Obituary – Preston Pettit Has died, Cause Of Death

Preston Pettit Obituary

Obituary: Preston Pettit Has died, Cause Of Death – Preston Matthew Pettit, more commonly known as “P” or “Little Mick”, was welcomed into this world as a special gift from God on December 9, 2001. He was the second son of his adoring parents Michael (“Mick”) Pettit and Debra Rectenbaugh Pettit and the “little” brother to Brandon Pettit. Brandon and Preston were raised country and bonded by their natural love and genuine compassion for farm animals, everything shows calves, shared competitive nature, and the Iowa State Cyclones. Preston was born the little brother Brandon “never asked for”, but Preston steadily matured and worked his magic to become Brandon’s biggest champion and loyal companion.

From the moment he entered the world, his infectious, mischievous eyes captured many hearts. His admirable personality traits and qualities were many. Preston is repeatedly described as “a fine young man” and “one of the hardest workers I have ever known.” He used his charm to make friends and cut deals. He was precious. He had “that amazing smile.” He had an old soul and a kind heart. He was a big dreamer and accomplished doer. He was an entrepreneur. He could sell ice to Eskimos.

He was unmistakably good with babies. He was a pain in the butt to Brandon’s friends. He was persistent yet compassionate. He did not know a stranger. He helped the underdog. He was uniquely creative and an “out-of-the-box” thinker. He purposely colored outside the lines. He understood and appreciated the value of experience. He understood the need to give back and help others. He opened doors for others and doors were opening for him.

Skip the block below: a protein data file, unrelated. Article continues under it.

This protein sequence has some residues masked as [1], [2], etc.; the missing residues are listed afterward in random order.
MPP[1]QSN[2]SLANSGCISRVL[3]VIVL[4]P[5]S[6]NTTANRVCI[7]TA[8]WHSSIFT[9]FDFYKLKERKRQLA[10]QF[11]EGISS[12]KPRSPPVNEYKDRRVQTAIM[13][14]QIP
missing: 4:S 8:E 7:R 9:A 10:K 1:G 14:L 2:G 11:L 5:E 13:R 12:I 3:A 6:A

He identified himself not as a rulebreaker but as a rule bender. He was ornery–but in a loving way. He confidently questioned authority and held his stance. He set a school record for red cards. He disliked the classroom but thrived outdoors, and was awarded an Iowa FFA Degree. Purposely squeaking by, he earned his Indianola High School diploma in 2020.

He was proud of his trucks. He was riding four-wheelers at the age of four, more often than not expertly tilted on two wheels. He achieved his goal of competitive racing with the “big boys” at the Warren County Fair (proudly doing an unfortunate but exhibitionist last place lap on two wheels to cheering fans). He moved up to driving tractors by age seven and semis by age nine. He could perfectly back a cattle trailer into a narrow spot on the first attempt. He was John Deere green and had a passion for antique family farm equipment, specifically his “Grandpa R’s” 318 John Deere lawnmower and his “Grandpa P’s” 4020 John Deere tractor.

He was an athlete. Preston was an “Indianola Brave” with a special group of young boys and had an original technique for faking a pitch to pick off a runner. He was a quarterback for the SF 49ers. He was a skilled bowler. He was a picky eater—two staples were (1) PB&Js with only Skippy Peanut Butter and Smucker’s Grape Jelly, spread on both insides of the sandwich, triangle slices with the crust cut off, and (2) Pettit pulled beef sandwiches.

He loved everything country and nothing city. He was “the guy” in the neighborhood hired to mow your yard. His lines were perfectly straight and developed into a manicured golf course pattern with each successive cutting of the grass. He was a Trump fan tried and true (able to cast his first vote in 2020). His relationships with older farmers were effortless.

He respected his elders. He created and mastered “the Grandpa handshake.” His good nature shone in his relationship with his Grandmas, not calling out any cheating by “Grandma P” and tilling “Grandma R’s” garden without her having asked.

He unapologetically took the time to enjoy nature, his Snaps often capturing picturesque sunrises and sunsets with insightful captions. He was fiercely loyal to his friends and matured into a man with his best friend Chandler Lowry (and the help of his family friend Nathan). He adored his girlfriend Kylie for her strength and beauty, both inside and out. He had faith and was grateful. It was important for him to earn respect and make his family and friends proud of him; he did. He stole our hearts. We were all blessed.